The Kardiac Kids are long gone from Cleveland, but they may have been reincarnated in the Browns' front office. The Browns took their fans and the rest of the football world on an absolute roller coaster ride on Thursday night, trading picks down and up and up again before the day was done. Cleveland sent the number 4 pick to Buffalo for the Bills' number 9 selection, and then promptly swapped picks (plus some consideration) with Minnesota to move up to number 8.
With the number 8 pick, the Browns grabbed dynamic Oklahoma State CB Justin Gilbert. But what initially looked like a classic #BecauseCleveland draft strategy in the early stages turned into one of the smartest first-round plays in recent memory. Team after team passed on Texas A&M's Johnny Manziel, and after the Dallas Cowboys let him slide by, Cleveland moved up from 26th to 22nd by sending a 3rd-round pick to the Philadelphia Eagles. The Browns got their man with a high-risk high-reward gamble, with a defensive playmaker and a likely top-ten pick from Buffalo next year to boot.
Manziel, who looked somewhat dazed as the bulk of the first round came and went, was animated when interviewed and seemingly unperturbed by the strange turn of events leading to his selection. The Browns, to their credit, had the last laugh--their massive haul also includes the 2015 4th-round pick formerly belonging to Buffalo.
"It's a dream of mine to play one day in the NFL, and I would be mad at myself if I didn't try to pursue that dream."
Per The Lantern, Kenny G. believes he has what it takes to play football at the next level. The career backup to Terrelle Pryor and Braxton Miller had previously said that he would pursue a graduate assistant position with the OSU football program once he had graduated.
Guiton by all accounts had a lot of growing up to do when Urban Meyer first arrived on campus, but by the end of his tenure as a Buckeye he was one of the most beloved players on the team and was named a captain for the 2013 season. His late-game heroics against Purdue in 2012 famously kept the Buckeyes' undefeated season alive, and he set the OSU single-game passing touchdown record (6) against FAMU in 2013.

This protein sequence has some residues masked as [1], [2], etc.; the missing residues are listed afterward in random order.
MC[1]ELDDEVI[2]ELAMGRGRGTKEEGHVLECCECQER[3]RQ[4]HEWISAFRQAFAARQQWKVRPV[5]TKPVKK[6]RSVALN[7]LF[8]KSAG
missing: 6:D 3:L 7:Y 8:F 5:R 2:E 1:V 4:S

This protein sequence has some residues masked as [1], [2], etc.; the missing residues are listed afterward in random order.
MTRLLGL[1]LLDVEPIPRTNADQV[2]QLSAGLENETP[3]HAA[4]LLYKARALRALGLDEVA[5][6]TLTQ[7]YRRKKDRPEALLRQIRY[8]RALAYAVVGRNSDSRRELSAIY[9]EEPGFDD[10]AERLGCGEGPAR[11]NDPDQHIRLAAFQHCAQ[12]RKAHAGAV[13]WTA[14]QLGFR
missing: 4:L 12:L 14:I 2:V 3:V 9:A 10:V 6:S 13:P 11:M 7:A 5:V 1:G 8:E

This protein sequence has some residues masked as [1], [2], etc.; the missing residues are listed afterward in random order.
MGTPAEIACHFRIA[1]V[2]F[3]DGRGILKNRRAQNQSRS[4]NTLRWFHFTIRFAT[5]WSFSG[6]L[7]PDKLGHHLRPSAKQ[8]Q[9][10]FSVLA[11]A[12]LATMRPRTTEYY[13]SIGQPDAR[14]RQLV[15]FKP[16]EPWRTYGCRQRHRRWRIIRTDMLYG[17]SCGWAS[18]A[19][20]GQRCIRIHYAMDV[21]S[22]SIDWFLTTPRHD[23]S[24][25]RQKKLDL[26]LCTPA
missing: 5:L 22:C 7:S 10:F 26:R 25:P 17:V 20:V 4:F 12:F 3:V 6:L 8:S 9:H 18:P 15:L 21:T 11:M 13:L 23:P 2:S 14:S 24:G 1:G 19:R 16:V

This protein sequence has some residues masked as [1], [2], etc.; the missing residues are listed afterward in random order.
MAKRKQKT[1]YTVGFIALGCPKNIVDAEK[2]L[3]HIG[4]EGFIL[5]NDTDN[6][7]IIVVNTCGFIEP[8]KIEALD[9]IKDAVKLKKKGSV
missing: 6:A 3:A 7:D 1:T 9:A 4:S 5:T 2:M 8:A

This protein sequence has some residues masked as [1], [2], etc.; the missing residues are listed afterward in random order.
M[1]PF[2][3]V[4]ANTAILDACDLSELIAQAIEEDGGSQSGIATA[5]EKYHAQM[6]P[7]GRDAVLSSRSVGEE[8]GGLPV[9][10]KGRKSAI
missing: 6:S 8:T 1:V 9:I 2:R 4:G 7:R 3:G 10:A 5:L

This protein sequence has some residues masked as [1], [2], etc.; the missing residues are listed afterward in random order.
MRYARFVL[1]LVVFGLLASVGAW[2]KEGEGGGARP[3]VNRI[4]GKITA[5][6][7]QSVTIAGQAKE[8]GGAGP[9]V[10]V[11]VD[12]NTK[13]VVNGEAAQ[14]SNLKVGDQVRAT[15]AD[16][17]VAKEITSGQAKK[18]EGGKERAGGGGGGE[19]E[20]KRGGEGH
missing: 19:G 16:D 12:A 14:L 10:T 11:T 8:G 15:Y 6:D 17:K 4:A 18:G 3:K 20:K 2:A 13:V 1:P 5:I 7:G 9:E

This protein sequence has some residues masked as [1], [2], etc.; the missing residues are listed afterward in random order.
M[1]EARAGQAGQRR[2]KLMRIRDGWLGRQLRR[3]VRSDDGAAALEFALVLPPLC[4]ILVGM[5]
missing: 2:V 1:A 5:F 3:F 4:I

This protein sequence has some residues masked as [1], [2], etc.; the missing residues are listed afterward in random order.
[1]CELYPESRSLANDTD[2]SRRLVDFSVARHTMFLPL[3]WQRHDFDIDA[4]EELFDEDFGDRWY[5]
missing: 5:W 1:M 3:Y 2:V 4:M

Kenny G. wouldn't be the first lifelong backup to hear his name called on draft day, as the Patriots took a chance on USC's Matt Cassel in 2005. Cassel went 10-6 filling in for the injured Tom Brady in 2008, and later went to the Pro Bowl as a Kansas City Chief.
"If it takes three hours to win the match, it takes three hours."
The Men's tennis team has won 189 consecutive matches at home, and will look to extend that streak this weekend in the opening round of the NCAA tournament. The Buckeyes (30-3) take on Bryant (18-10) today and with a presumptive victory will face either Louisville or Wake Forest on Saturday.
Per the Columbus Dispatch, the team has had some struggles this season thanks to inclement weather preventing them from practicing outdoors. The flip side is that the Buckeyes took home the national indoor title this year after all the extra practice on covered courts.
The Buckeyes, a three seed, are looking to improve on their fortunes in the tournament after falling to UCLA in the semifinals last year.
"I think in reality it's showing that concussions...are now being diagnosed more consistently--which is important."
According to a study conducted by Ohio State, concussion rates in high school athletes more than doubled between 2005 and 2012. While this figure might immediately cause some alarm about the state of high school sports and the lack of protective measures within them, lead author of the study Joseph Rosenthal thinks the numbers point to a different truth.
"Our theory is that more people are looking for concussions, and athletes, parents, and coaches are being educated on the symptoms and the importance of removal from participation," Rosenthal says. In other words, it is not clear whether or not the number of concussions itself is trending upward, or if the people monitoring high school athletics are just becoming more reliable at reporting and testing for concussions.
Rosenthal treats patients who have experienced non-sport-related head injuries, and stresses the impact that concussions have on day-to-day life even after the game is over. Rosenthal's study, which looked at 100 high school athletics programs in the U.S., unsurprisingly found that football resulted in the highest rate of concussions of any sport.